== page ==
“May we create a win-win situation”, “May we each be more peaceful”,

“May we find a way to live in harmony”.

My personal journey
I am most grateful for the practice of loving-kindness in my meditation and also in my daily activities because it has opened my mind and softened my heart. Like Sharon Salzburg, I have noticed the results of my practices where my intention to wish myself and others well planted the seeds of kindness and love in my heart and seemed to open others.  Gradually, slowly I became more empathic and compassionate to myself and others; wishing the alleviation of the suffering but also gently becoming stronger and more loving.  Loving-kindness led to self-transformation; promoting inner joy, peace, feeling safe and balanced, resilient, more connected, helping to be more present and to engage with others more easily.

Loving-Kindness Meditation
You can start first, by visualizing someone that you love dearly and as you do so taking a moment to experience the positive feelings that you have for them. Then you can connect with your intention to send some loving-kindness wishes in the form of:

“May you be healthy”,

“May you be safe,

“May you be peaceful”,

“May you be happy” or whatever you would like to wish them.

If they are going through a very difficult time, you can wish for their suffering to be alleviated:

“May your struggle ease”,

"May you have courage", 

“May you find joy”,

"May you succeed". 

You begin by feeling the love you have for this person and then connecting with your intention and desire for this person to be safe, healthy, at ease and happy. Instead of a person, you may want to choose a pet, a tree, flower or bird. As you repeat the phrases, you may or may not feel loving-kindness, but what is most important is to focus on your good intention to send good will. With your good intention, you are planting the seeds for the feelings of loving-kindness to grown in your heart.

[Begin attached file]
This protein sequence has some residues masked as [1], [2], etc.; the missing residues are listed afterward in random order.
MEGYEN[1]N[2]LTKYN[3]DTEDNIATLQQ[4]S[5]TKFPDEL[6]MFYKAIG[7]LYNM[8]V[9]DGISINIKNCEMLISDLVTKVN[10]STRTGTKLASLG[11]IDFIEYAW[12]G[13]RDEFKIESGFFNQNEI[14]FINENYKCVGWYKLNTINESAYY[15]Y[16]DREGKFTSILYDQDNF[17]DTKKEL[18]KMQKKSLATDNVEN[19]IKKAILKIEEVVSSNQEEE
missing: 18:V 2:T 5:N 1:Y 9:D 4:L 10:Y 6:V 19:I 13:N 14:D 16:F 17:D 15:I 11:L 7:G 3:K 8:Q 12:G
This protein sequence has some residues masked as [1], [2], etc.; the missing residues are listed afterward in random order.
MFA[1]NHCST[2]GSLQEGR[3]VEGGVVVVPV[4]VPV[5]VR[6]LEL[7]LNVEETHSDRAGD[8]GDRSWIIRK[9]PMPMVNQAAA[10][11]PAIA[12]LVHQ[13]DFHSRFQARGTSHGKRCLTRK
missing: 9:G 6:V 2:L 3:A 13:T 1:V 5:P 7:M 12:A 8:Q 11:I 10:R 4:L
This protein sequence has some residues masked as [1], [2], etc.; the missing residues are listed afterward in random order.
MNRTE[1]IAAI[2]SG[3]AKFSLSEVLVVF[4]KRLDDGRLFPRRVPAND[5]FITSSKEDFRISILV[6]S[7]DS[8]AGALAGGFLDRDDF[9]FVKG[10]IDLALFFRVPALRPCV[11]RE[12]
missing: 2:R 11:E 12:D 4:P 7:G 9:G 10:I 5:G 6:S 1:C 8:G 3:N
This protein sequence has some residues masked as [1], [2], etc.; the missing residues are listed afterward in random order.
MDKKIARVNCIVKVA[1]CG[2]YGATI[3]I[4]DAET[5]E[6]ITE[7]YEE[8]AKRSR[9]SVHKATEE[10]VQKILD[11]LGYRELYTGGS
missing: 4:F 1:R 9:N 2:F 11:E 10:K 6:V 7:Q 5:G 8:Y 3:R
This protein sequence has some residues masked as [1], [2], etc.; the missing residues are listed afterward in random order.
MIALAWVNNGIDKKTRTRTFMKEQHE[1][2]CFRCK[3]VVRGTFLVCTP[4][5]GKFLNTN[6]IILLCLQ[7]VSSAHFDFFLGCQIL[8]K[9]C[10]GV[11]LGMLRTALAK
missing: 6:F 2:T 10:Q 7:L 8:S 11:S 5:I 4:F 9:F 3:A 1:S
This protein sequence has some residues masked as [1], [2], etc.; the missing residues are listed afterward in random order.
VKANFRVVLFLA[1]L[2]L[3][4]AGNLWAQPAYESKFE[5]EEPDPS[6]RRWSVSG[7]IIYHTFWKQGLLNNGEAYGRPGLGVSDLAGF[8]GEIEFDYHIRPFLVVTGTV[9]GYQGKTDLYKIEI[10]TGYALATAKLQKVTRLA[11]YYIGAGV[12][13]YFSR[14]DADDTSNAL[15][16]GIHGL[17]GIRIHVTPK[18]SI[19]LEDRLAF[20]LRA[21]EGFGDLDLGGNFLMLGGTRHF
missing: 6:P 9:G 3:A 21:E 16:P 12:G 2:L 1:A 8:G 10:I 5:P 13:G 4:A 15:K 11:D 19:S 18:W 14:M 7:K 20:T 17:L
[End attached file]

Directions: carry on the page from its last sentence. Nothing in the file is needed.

Secondly, you set your intention to wish yourself loving-kindness repeating phrases such as

May I be healthy”,

"May I be safe”,

"May I be peaceful”,

"May I be happy”,

"May my struggle ease", or whatever is meaningful to you. 

For some, this may be initially more difficult. So you may include your loved one, saying:

“May we be healthy”,

May we be safe”,

"May we be peaceful”,

"May we be happy” or whatever is relevant.  

You may repeat this, sending loving-kindness wishes to other people, such as strangers, acquaintances as well as people that you find difficult or challenging in your life. This has the function of cultivating more positive feelings and reduce the feeling of separation and loneliness. To end your practice, you may extend loving-kindness wishes to groups of people and then to all beings.The aim is to cultivate love and kindness for ourselves and others, to reduce the inner critic, to be more accepting, patient, tolerant and compassionate. As you continue this practice, you may change the loving-kindness phrases, making them more specific to various situations and needs. For instance, when you are more critical of yourself, you may begin to focus more on loving acceptance saying:

“May I accept myself”,

“May I value myself” or

"May I see myself as good enough".

Informal Practices
Loving-kindness wishes can also be expressed anytime during the day or night; while driving, waiting somewhere when thinking of someone or when finding yourself emotionally struggling, but also as you lie down to go to sleep or when waking up in the middle of the night or early in the morning, you can begin wishing yourself and others well. Remember as you wish well for others to also, always include yourself in your good wishes: wishing for yourself what you wish for others and vice versa.

You may want to journal your good wishes for yourself and others. You could also write the wishes on small notes and put them in a special jar over the next 12 months. Begin the year focusing on loving kindness practices and watch how your wishes, intentions and feelings of loving-kindness evolve over the year and the impact that it has on you as well as on others and your relationships.

May you open to loving kindness!

May you flourish!

If you would like to read more on Loving-Kindness I would recommend the following book:

Loving-Kindness; The Revolutionary Art of Happiness, by Sharon Salzberg, 1995

There are also many free audio tracks on the net on Loving-Kindness also called Metta Meditation

I would love to know what you think and welcome your comments on the section below.

Loving Kindness for a loved one (16min)

This is a Loving Kindness meditation to begin to wish our loved one well and wish well to ourselves.